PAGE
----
Posted by Dave Lupton, 16 May 2012

Last modified by Colin Hambrook, 10 November 2012

Deaf rock!

A non-disabled heavy metal fan seems to have met his match when stumbling into a debate being currently aired on the Pesky People blog.

Having tried to establish just what arrangements had been made for access to the 13 venues that would be hosting a tribute to Heavy Metal music, our disabled sister Alison ran into a brick wall. Not literally, you understand, but an equally effective wall of silence from the organisors.

In the end, the only response that she did get was that she should check out each of the venues herself in order to establish just how accessible they were. Apart from the impracticality of her travelling around Birmingham and the West Midlands in order to see which venue she would be able to access, the response fell somewhat short of the legislation laid down in the Disability Discrimination Act (1996) and the Equalities Act (2010) regarding access to such venues – both acts clearly state that any service must make reasonable adjustments to make their service accessible and that any service must anticipate what those needs might be.

Enter our non-disabled Heavy Metal fan who thought that not only was Alison's request unreasonable but was in some way antagonistic! Had she not considered the feelings of the event organisors when posting about this ommission from their programme? How dare she?! He then went on to compound the situation by suggesting that Alison was being a Dick!

Bring it on my son... Needless to say quite a few fellow crips have jumped in with responses, including yours truly. But then I though, hang on, we should all have access to this debate, so I'm posting the link to the blog here and suggesting that you all join in! His name is Pete Ashton by the way ...

To join in the debate to access Pesky People's blog site please click here. It's worth taking the time to read the comments from the top down to the latest one in order to get the full picture.

So, over to you gentle readers. : -)

Posted by Dave Lupton, 4 June 2011

Last modified by Colin Hambrook, 10 November 2012

Crippen comments on Liz Carr's brilliant, gutsy speech at the People's Convention

I was recently privileged to see Liz Carr make a brilliant, gutsy speech at the People's Convention on 12th February 2011. She spoke from the heart on behalf of every disabled person facing the uncaring attitude of this government. I'd like to share it with you...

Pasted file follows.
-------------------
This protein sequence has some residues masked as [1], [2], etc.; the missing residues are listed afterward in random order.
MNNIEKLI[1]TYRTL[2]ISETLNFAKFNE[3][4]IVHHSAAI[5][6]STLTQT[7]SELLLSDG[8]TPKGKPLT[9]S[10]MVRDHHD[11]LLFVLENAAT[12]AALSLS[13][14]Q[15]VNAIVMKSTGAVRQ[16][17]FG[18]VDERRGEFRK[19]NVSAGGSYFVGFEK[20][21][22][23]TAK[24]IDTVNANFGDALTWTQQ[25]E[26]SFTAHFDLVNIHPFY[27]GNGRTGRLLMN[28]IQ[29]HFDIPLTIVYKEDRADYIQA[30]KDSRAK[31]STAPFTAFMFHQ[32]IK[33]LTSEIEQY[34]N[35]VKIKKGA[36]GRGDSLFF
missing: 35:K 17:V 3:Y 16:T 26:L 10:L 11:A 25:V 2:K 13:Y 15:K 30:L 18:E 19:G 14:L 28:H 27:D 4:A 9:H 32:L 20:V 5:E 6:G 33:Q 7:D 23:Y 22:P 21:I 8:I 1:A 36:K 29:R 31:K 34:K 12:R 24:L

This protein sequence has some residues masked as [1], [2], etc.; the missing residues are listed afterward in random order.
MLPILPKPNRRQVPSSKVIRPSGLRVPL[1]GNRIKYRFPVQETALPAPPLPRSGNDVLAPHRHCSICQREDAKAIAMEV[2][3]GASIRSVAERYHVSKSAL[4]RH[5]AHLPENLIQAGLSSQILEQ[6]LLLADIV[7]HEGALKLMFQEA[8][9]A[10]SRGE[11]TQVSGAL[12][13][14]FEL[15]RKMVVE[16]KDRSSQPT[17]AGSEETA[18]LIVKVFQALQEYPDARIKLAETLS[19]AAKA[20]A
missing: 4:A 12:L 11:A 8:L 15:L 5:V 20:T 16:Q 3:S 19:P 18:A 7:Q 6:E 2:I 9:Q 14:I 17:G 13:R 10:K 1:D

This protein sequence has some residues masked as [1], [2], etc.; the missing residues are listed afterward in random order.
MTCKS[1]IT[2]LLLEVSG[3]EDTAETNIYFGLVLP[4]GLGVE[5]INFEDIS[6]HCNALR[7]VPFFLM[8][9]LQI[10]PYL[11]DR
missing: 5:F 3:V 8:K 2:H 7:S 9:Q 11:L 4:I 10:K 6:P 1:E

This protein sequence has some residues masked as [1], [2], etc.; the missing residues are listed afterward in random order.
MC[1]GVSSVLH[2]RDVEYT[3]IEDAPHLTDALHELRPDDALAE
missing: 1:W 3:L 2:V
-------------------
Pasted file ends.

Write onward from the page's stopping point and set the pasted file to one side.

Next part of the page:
"Thank you … I can only dream of being on the platform. One day … One day we’ll make it" (this was due to the fact that Liz was relegated as a disabled speaker to the area in front of the stage - the stage, as usual being inaccessible!).

"Disabled people make up 20% of the population. That’s a conservative estimate. We are hidden impairments, we are visible, we are old, we are gay, we are lesbian, we are black, we are white, we are all sorts of people, that’s who we are.

But what we are not is… We are not victims. We are not scroungers or frauds. We are not vulnerable or work shy. We are not charity cases or burdens or ‘unsustainables’ or useless eaters. We are fighters, survivors, leaders, comrades, brothers & sisters in arms, campaigners, citizens and equals.

This, like for many of us, is not a new struggle. Our history is littered with disabled people being scapegoated, demonaised, discriminated against and oppressed.  It is also a history of disabled people fighting back against this.

From the League of the Blind who unionised in the 19th Century to fight for their rights, to the war veterans who marched on Whitehall for the jobs and respect they were due, to disabled people fighting to escape residential care in the ‘60’s and ‘70’s forming the Union of Physically Impaired Against Segregation, to those of us in the ‘80’s and ‘90’s who chained ourselves to buses to secure equality in public transport and in law … We have been here before.

However, we are faced with a horrific onslaught of attacks from all directions. The cuts that we’re all talking about today, we encounter those cuts too – whether it’s the increase in VAT, privatization of our basic services, of the NHS, of cuts effecting the public sector – we experience them too as disabled people but on top of that we’re having our benefits whipped from us, we’re being assessed by ATOS. People in care homes are having the mobility component of their DLA (Disability Living Allowance) removed. We’re being charged for the basic right to have a wee, our Independent Living Fund money that allows us to be independent within the community is being removed in 4 years time, Incapacity Benefit is being scrapped and replaced by the unforgiving ESA (Employment Support Allowance), on top of that there is hate crime, limits to housing benefit, Access to Work, to transport and if we want to challenge it, to Legal Aid too. That’s fucked as well.

Disabled people are living in fear. We are living in poverty. We are going to be living in the Dark Ages where they decide between the deserving and the undeserving poor. But, we will not let this happen. Because through our history, what we have learnt is that the media, the policy makers and the Government will try to separate us into our different groups. They will try to weaken us. They will try and make us compete against each other for whatever crumbs are on offer, fighting amongst ourselves, individualizing this struggle, dividing us so that they may conquer and change the balance  of society in favour of financial capital rather than social capital and equality. That’s what happening. We cannot afford to let this happen.

We are fighting for our lives, for our freedom, for our existence. That’s how important it is to disabled people and for everybody here today.  It is about our basic liberty, our basic right to life. We will not be hidden away.  We will not be hidden away behind close doors, out of sight out of mind, in our homes or institutions.